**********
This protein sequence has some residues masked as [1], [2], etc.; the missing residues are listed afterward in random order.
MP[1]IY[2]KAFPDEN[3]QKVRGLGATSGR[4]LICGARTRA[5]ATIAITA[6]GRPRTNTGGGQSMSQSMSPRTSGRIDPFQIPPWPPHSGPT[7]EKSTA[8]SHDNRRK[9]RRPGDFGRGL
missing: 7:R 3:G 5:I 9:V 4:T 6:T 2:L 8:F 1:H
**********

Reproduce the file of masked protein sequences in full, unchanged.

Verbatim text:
This protein sequence has some residues masked as [1], [2], etc.; the missing residues are listed afterward in random order.
MP[1]IY[2]KAFPDEN[3]QKVRGLGATSGR[4]LICGARTRA[5]ATIAITA[6]GRPRTNTGGGQSMSQSMSPRTSGRIDPFQIPPWPPHSGPT[7]EKSTA[8]SHDNRRK[9]RRPGDFGRGL
missing: 7:R 3:G 5:I 9:V 4:T 6:T 2:L 8:F 1:H